buquerque: University of New Mexico Press, 1949), 20{ 
12. 



129 



130 



stonecutters and Their Works 

Edited by Jessie Lie Farber 

Since 197 9 the Newsletter of the Association for 
Gravestone Studies has featured a series of short arti- 
cles, contributed by its readers, called "Stonecutters 
and Their Works." Each of the articles is a brief in- 
troduction to a gravestone carver. MARKERS is pleased 
to reprint a selection of them in this issue. The News - 
letter series has no geographic or period restriction 
on the stonecutters it introduces, and it has included 
carvers from outside the United States as well as with- 
in who worked in a number of time periods. Most of the 
articles, however, have featured men who worked in the 
eighteenth and early nineteenth centuries in New Eng- 
land, and we have decided to reprint articles on stone- 
cutters from that group whose work has not been treated 
in fuller presentations in MARKERS . 

Some of the original articles have been revised 
and brought up to date as a result of recent research 
findings. Others have not. In a few instances two 
articles have been combined. All are il 1 ustrated more 
fully on these pages that was possible in the Newsletter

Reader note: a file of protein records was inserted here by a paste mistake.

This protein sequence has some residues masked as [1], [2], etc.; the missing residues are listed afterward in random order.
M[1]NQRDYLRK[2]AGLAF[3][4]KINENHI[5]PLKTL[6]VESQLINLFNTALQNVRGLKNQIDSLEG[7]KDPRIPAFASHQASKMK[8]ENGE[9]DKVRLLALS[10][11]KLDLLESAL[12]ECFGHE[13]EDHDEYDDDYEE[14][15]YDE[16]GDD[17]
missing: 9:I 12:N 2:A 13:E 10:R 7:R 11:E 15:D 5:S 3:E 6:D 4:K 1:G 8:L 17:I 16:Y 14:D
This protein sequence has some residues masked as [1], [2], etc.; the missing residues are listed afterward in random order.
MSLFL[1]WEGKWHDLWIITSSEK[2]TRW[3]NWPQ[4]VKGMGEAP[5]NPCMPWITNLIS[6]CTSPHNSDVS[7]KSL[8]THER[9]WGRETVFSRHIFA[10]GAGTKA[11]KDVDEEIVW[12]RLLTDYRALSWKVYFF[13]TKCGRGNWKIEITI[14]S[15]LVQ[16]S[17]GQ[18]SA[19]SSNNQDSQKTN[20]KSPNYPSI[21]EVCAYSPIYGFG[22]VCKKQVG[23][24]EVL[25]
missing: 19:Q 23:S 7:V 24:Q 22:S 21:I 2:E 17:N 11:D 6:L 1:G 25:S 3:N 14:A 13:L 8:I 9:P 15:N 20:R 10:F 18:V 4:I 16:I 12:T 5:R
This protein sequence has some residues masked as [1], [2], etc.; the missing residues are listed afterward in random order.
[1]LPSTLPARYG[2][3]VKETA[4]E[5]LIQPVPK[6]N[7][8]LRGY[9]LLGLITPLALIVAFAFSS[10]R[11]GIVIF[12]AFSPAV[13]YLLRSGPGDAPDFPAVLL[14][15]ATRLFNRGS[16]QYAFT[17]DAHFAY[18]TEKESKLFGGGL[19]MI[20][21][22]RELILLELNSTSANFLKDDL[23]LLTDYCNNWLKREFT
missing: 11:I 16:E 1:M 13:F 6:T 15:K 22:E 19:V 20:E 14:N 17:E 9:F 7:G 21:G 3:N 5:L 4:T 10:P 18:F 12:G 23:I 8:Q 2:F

printing. The original purpose of the series was to 
interest readers in carver attribution and thereby to 
encourage additional research. Our reprinting is of- 
fered with the same intent. Submissions by our readers 
of unpublished research about gravestone carvers should 
be sent to Laurel Gabel, AGS Research Clearing House, 
205 Fishers Rd., Pittsford, New York 14534. 

Jonathan and John Loomis of Coventry, Connecticut 

James A. Slater 

One of the fascinating aspects of gravestone study 
is the attempt to discover who carved the old colonial 
stones. In addition to the famous carvers whose work 
is well known, widespread and much appreciated, there 
are many more carvers whose work is relatively little 
known and is usually restricted to a limited geographi- 
cal area. 

The Loomis family of Coventry, Connecticut, is 
such a group. While I was studying the work of eastern 
Connecticut's early master carver, Obadiah Wheeler 
(Fig. 1), I was struck by the presence in several cem- 
eteries of stones that had somewhat the appearance of 

131 




Figure 1. Sarah Parker, 1732, Ashford, Ct. 

132 



wheeler stones but were obviously not the work of his 
hand and were also dated somewhat later. 

When one is interested in discovering who carved 
Connecticut gravestones, one always turns to the great 
wealth of unpublished material accumulated by the late 
Dr. Ernest Caulfield, and one usually finds that Caul- 
field had important information. Thanks to the genero- 
sity of Peter Benes, Caulfield's unpublished material 
was made available to me. The biographical data given 
below and the first identification of the carvers, as 
is so often the case, were painstakingly worked out by 
Dr. Caulfield. 

In the two major Coventry cemeteries there are 
seventy-one schist stones, often of large size, with 
rather sleepy, half-closed eyes, that Caulfield, in his 
usual, inimitable way, called "hybrid stones." The "hy- 
bridization" is due to the stones usually incorporating 
a face pattern in the tympanum and a horizontal border 
below the tympanum consisting of a central heart and 
lateral six-rayed rosettes that are obviously derived 
from the style of Obadiah Wheeler (Fig. 2). At the